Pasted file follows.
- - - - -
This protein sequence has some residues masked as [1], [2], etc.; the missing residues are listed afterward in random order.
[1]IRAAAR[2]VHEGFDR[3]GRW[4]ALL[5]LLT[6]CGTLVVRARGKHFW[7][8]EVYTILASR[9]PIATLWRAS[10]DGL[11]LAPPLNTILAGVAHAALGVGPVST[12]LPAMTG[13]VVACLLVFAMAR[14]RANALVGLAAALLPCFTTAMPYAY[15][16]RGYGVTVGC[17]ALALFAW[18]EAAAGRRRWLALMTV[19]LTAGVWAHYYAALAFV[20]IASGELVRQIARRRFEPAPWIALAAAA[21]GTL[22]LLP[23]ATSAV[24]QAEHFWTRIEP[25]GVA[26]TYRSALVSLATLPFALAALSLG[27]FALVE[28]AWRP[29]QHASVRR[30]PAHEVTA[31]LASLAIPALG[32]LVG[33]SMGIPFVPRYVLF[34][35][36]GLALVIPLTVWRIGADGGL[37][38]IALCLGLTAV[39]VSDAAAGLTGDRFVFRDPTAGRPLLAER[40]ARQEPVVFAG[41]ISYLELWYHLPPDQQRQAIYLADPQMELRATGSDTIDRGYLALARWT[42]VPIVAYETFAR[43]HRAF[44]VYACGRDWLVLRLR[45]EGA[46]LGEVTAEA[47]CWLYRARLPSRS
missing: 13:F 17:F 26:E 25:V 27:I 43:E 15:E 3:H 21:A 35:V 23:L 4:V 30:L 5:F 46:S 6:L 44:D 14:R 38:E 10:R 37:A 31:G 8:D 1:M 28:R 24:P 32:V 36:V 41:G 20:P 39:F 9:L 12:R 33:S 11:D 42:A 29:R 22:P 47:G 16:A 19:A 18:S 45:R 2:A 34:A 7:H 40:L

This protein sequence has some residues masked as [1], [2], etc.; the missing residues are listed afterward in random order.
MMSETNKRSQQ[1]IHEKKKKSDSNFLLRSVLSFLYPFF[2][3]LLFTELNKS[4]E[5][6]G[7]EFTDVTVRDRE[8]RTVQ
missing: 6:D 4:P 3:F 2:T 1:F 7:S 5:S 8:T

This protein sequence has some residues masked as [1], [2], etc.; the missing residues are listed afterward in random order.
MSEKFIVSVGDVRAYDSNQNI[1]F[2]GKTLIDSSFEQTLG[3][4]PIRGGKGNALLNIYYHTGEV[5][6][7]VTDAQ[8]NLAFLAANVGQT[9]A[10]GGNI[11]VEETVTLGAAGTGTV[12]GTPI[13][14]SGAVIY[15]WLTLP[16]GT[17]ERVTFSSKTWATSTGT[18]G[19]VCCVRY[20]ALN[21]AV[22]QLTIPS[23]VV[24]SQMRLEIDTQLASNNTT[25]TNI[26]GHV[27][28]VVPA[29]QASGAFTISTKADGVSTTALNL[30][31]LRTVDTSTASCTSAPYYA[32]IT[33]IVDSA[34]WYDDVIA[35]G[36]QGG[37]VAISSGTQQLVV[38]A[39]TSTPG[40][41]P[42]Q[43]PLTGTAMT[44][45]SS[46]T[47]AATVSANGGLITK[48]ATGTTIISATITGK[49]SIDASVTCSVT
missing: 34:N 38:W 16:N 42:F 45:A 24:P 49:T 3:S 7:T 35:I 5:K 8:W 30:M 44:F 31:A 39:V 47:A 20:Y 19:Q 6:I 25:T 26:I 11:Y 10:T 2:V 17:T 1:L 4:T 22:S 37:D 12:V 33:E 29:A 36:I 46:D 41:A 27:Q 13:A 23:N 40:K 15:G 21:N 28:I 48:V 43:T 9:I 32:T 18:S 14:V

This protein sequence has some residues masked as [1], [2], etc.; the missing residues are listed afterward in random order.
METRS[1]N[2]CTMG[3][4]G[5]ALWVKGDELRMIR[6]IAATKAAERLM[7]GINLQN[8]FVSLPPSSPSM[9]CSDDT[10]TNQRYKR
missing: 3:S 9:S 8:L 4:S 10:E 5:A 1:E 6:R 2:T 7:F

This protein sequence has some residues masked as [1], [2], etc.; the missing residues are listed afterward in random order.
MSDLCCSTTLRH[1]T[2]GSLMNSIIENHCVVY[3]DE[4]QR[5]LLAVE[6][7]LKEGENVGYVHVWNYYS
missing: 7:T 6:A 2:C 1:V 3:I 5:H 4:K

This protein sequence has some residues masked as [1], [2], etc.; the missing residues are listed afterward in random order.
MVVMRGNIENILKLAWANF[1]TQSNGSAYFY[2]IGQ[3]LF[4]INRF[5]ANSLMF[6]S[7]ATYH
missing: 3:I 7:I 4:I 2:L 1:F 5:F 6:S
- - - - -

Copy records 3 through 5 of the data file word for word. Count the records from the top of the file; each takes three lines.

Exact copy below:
This protein sequence has some residues masked as [1], [2], etc.; the missing residues are listed afterward in random order.
MSEKFIVSVGDVRAYDSNQNI[1]F[2]GKTLIDSSFEQTLG[3][4]PIRGGKGNALLNIYYHTGEV[5][6][7]VTDAQ[8]NLAFLAANVGQT[9]A[10]GGNI[11]VEETVTLGAAGTGTV[12]GTPI[13][14]SGAVIY[15]WLTLP[16]GT[17]ERVTFSSKTWATSTGT[18]G[19]VCCVRY[20]ALN[21]AV[22]QLTIPS[23]VV[24]SQMRLEIDTQLASNNTT[25]TNI[26]GHV[27][28]VVPA[29]QASGAFTISTKADGVSTTALNL[30][31]LRTVDTSTASCTSAPYYA[32]IT[33]IVDSA[34]WYDDVIA[35]G[36]QGG[37]VAISSGTQQLVV[38]A[39]TSTPG[40][41]P[42]Q[43]PLTGTAMT[44][45]SS[46]T[47]AATVSANGGLITK[48]ATGTTIISATITGK[49]SIDASVTCSVT
missing: 34:N 38:W 16:N 42:F 45:A 24:P 49:T 3:S 7:T 35:I 5:K 8:W 30:M 44:F 31:A 39:V 47:A 20:Y 19:Q 6:I 25:T 26:I 11:Y 10:T 2:V 17:T 1:L 4:T 22:S 37:D 12:V 33:E 29:A 36:I 46:D 41:A 27:Q 13:A 23:N 40:K 15:G 21:N 28:I 48:V 43:T 9:I 32:T 18:S 14:V

This protein sequence has some residues masked as [1], [2], etc.; the missing residues are listed afterward in random order.
METRS[1]N[2]CTMG[3][4]G[5]ALWVKGDELRMIR[6]IAATKAAERLM[7]GINLQN[8]FVSLPPSSPSM[9]CSDDT[10]TNQRYKR
missing: 3:S 9:S 8:L 4:S 10:E 5:A 1:E 6:R 2:T 7:F

This protein sequence has some residues masked as [1], [2], etc.; the missing residues are listed afterward in random order.
MSDLCCSTTLRH[1]T[2]GSLMNSIIENHCVVY[3]DE[4]QR[5]LLAVE[6][7]LKEGENVGYVHVWNYYS
missing: 7:T 6:A 2:C 1:V 3:I 5:H 4:K